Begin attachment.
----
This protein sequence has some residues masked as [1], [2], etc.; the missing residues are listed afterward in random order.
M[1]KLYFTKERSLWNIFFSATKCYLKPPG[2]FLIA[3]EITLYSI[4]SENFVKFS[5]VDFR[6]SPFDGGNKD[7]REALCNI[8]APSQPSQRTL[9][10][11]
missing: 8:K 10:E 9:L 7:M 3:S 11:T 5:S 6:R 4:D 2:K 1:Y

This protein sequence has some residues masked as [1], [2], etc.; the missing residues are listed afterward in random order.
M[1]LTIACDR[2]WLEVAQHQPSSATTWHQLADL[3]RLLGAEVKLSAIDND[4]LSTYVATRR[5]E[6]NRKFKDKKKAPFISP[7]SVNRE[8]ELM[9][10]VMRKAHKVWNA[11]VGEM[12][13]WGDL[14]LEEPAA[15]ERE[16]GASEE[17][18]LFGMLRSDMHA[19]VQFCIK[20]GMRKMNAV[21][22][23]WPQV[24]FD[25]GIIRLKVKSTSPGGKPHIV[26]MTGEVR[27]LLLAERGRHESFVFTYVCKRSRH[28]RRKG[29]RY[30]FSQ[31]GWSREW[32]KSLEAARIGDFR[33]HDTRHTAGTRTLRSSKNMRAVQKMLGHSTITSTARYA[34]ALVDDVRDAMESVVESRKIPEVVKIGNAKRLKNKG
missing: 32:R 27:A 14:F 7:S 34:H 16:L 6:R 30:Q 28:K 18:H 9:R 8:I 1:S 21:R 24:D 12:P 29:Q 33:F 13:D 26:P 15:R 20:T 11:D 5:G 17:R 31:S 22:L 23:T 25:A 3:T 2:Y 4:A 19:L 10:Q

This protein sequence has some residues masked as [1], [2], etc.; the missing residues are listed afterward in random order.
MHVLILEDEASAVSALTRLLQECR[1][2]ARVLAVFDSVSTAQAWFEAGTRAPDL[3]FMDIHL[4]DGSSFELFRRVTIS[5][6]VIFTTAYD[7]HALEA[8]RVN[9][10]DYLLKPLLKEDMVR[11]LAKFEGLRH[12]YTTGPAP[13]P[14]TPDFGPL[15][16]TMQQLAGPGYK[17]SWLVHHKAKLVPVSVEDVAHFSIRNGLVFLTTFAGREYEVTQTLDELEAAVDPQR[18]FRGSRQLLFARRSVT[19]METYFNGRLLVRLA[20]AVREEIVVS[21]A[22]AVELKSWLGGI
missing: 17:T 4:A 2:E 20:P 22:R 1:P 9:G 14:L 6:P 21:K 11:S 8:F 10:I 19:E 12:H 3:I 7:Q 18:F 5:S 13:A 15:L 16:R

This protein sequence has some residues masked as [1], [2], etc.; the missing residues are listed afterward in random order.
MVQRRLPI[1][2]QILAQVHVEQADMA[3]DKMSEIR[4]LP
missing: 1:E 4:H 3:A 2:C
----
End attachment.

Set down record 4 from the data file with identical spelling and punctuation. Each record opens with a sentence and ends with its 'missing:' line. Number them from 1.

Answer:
This protein sequence has some residues masked as [1], [2], etc.; the missing residues are listed afterward in random order.
MVQRRLPI[1][2]QILAQVHVEQADMA[3]DKMSEIR[4]LP
missing: 1:E 4:H 3:A 2:C